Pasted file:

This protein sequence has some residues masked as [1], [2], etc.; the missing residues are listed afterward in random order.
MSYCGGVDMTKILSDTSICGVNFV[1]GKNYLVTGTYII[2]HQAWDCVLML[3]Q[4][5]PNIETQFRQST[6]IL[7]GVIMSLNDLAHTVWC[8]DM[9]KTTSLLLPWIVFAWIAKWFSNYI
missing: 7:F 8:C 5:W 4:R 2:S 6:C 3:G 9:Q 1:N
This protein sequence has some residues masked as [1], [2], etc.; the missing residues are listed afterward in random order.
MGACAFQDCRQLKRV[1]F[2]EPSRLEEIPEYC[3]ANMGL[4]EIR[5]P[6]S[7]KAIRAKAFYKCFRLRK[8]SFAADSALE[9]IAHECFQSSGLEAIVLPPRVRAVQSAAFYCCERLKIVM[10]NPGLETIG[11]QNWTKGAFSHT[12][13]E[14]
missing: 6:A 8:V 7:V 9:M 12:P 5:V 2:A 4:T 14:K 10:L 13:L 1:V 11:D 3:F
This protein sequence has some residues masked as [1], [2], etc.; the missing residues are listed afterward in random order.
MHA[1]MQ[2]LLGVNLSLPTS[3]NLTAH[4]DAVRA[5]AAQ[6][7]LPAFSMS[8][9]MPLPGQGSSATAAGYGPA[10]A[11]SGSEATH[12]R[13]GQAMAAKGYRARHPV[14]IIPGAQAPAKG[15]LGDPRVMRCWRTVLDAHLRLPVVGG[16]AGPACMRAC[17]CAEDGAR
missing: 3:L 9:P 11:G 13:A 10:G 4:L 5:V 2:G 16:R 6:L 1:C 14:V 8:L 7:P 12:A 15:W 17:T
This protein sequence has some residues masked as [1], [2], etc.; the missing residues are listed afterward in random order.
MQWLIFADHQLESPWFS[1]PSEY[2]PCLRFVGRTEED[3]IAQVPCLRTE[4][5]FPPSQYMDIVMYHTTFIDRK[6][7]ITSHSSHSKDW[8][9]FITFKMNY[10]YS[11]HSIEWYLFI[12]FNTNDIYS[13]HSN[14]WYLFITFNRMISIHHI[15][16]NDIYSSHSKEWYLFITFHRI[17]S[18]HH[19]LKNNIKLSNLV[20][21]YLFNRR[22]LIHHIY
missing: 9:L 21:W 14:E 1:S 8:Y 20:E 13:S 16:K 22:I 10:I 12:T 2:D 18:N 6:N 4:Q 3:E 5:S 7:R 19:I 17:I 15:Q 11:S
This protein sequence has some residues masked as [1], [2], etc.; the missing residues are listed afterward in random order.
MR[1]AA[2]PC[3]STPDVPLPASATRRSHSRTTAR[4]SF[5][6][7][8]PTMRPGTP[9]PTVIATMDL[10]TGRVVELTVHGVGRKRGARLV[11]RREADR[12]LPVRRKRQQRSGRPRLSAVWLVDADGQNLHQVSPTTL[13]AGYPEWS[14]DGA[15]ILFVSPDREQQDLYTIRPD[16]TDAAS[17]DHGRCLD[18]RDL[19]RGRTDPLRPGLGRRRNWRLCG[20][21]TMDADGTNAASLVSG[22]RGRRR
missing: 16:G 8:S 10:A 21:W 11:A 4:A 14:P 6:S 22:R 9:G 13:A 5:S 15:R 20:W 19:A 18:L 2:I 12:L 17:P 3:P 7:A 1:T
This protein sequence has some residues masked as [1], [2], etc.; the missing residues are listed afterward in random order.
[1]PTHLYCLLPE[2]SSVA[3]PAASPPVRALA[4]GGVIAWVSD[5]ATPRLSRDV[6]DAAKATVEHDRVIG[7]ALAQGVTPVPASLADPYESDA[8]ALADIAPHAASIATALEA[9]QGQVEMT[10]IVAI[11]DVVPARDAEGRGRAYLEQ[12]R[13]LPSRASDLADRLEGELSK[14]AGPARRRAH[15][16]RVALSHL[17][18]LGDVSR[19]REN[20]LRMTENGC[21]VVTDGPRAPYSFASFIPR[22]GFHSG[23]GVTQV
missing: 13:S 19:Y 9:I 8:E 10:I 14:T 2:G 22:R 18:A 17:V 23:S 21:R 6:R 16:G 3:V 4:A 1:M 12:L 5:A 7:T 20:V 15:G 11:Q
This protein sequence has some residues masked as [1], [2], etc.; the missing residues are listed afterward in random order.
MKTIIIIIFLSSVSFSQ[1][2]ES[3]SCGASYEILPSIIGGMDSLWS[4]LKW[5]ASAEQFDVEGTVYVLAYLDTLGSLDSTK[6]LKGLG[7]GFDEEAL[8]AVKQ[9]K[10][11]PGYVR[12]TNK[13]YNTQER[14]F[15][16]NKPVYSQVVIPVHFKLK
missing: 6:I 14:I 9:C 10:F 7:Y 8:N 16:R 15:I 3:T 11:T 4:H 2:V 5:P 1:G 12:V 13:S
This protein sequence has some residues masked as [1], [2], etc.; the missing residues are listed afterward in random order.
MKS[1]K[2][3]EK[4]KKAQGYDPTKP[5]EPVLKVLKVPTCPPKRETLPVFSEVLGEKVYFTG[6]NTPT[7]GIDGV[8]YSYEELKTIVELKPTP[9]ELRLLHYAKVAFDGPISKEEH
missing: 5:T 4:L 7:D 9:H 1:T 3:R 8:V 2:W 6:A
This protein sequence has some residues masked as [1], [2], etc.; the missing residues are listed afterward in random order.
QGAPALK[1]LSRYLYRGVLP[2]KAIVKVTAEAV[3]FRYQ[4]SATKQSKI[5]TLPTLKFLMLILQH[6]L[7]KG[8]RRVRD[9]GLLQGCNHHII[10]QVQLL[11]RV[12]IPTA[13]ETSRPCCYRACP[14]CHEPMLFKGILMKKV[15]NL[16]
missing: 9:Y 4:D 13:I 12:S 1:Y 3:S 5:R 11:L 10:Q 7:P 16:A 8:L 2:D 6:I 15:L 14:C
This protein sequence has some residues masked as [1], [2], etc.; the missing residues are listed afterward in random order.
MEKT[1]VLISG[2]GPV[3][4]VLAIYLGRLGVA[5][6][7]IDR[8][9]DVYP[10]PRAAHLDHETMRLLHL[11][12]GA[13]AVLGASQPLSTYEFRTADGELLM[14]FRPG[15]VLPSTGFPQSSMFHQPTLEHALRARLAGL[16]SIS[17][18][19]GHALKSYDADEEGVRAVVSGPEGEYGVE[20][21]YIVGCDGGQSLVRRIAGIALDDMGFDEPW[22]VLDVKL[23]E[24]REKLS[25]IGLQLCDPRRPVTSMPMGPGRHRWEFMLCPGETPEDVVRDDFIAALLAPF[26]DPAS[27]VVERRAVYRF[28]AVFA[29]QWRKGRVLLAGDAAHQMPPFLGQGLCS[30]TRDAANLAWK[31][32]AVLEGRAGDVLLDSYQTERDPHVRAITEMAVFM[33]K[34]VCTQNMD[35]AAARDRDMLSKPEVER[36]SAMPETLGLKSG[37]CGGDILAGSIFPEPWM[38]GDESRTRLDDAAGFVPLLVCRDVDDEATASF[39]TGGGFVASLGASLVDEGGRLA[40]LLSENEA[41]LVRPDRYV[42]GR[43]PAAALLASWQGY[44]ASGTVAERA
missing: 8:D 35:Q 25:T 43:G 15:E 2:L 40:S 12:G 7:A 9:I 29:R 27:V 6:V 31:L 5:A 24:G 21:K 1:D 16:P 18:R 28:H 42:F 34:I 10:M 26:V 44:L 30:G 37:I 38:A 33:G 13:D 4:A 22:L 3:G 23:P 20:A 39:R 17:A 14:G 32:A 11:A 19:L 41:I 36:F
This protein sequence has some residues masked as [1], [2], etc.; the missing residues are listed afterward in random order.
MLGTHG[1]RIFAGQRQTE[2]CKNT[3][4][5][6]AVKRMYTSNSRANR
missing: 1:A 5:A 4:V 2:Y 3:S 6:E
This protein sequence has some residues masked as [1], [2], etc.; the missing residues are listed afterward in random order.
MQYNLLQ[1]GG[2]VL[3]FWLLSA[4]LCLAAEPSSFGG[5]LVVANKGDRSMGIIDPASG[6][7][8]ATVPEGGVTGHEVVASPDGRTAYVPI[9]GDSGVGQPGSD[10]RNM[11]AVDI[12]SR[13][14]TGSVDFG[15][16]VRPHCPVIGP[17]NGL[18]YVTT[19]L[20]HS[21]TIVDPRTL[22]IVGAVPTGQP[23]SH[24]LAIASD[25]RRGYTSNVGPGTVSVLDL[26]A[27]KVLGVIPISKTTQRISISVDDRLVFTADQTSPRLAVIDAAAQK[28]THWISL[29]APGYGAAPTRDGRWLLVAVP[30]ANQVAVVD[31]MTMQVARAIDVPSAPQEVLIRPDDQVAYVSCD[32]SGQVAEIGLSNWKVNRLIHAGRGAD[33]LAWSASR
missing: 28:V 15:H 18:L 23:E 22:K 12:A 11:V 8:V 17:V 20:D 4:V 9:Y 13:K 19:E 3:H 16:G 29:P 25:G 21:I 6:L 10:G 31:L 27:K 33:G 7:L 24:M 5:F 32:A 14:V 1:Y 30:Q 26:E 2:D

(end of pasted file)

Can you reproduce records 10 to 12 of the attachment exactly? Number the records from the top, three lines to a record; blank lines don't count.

This protein sequence has some residues masked as [1], [2], etc.; the missing residues are listed afterward in random order.
MEKT[1]VLISG[2]GPV[3][4]VLAIYLGRLGVA[5][6][7]IDR[8][9]DVYP[10]PRAAHLDHETMRLLHL[11][12]GA[13]AVLGASQPLSTYEFRTADGELLM[14]FRPG[15]VLPSTGFPQSSMFHQPTLEHALRARLAGL[16]SIS[17][18][19]GHALKSYDADEEGVRAVVSGPEGEYGVE[20][21]YIVGCDGGQSLVRRIAGIALDDMGFDEPW[22]VLDVKL[23]E[24]REKLS[25]IGLQLCDPRRPVTSMPMGPGRHRWEFMLCPGETPEDVVRDDFIAALLAPF[26]DPAS[27]VVERRAVYRF[28]AVFA[29]QWRKGRVLLAGDAAHQMPPFLGQGLCS[30]TRDAANLAWK[31][32]AVLEGRAGDVLLDSYQTERDPHVRAITEMAVFM[33]K[34]VCTQNMD[35]AAARDRDMLSKPEVER[36]SAMPETLGLKSG[37]CGGDILAGSIFPEPWM[38]GDESRTRLDDAAGFVPLLVCRDVDDEATASF[39]TGGGFVASLGASLVDEGGRLA[40]LLSENEA[41]LVRPDRYV[42]GR[43]PAAALLASWQGY[44]ASGTVAERA
missing: 8:D 35:Q 25:T 43:G 15:E 2:L 40:S 12:G 7:A 9:I 29:R 27:V 6:V 31:L 5:A 24:G 21:K 1:D 16:P 18:R 28:H 42:F 34:I 10:M 26:V 44:L 30:G 37:I 38:A 33:G 13:D 4:A 22:L 3:G 23:P 20:A 39:R 17:A 14:G 32:A 11:A 19:L 41:I 36:F
This protein sequence has some residues masked as [1], [2], etc.; the missing residues are listed afterward in random order.
MLGTHG[1]RIFAGQRQTE[2]CKNT[3][4][5][6]AVKRMYTSNSRANR
missing: 1:A 5:A 4:V 2:Y 3:S 6:E
This protein sequence has some residues masked as [1], [2], etc.; the missing residues are listed afterward in random order.
MQYNLLQ[1]GG[2]VL[3]FWLLSA[4]LCLAAEPSSFGG[5]LVVANKGDRSMGIIDPASG[6][7][8]ATVPEGGVTGHEVVASPDGRTAYVPI[9]GDSGVGQPGSD[10]RNM[11]AVDI[12]SR[13][14]TGSVDFG[15][16]VRPHCPVIGP[17]NGL[18]YVTT[19]L[20]HS[21]TIVDPRTL[22]IVGAVPTGQP[23]SH[24]LAIASD[25]RRGYTSNVGPGTVSVLDL[26]A[27]KVLGVIPISKTTQRISISVDDRLVFTADQTSPRLAVIDAAAQK[28]THWISL[29]APGYGAAPTRDGRWLLVAVP[30]ANQVAVVD[31]MTMQVARAIDVPSAPQEVLIRPDDQVAYVSCD[32]SGQVAEIGLSNWKVNRLIHAGRGAD[33]LAWSASR
missing: 28:V 15:H 18:L 23:E 22:K 12:A 11:V 8:V 17:V 20:D 4:V 9:Y 13:K 19:E 3:H 16:G 29:P 25:G 21:I 6:L 10:G 31:L 27:K 33:G 7:L 24:M 5:F 32:A 14:V 1:Y 30:Q 26:E 2:D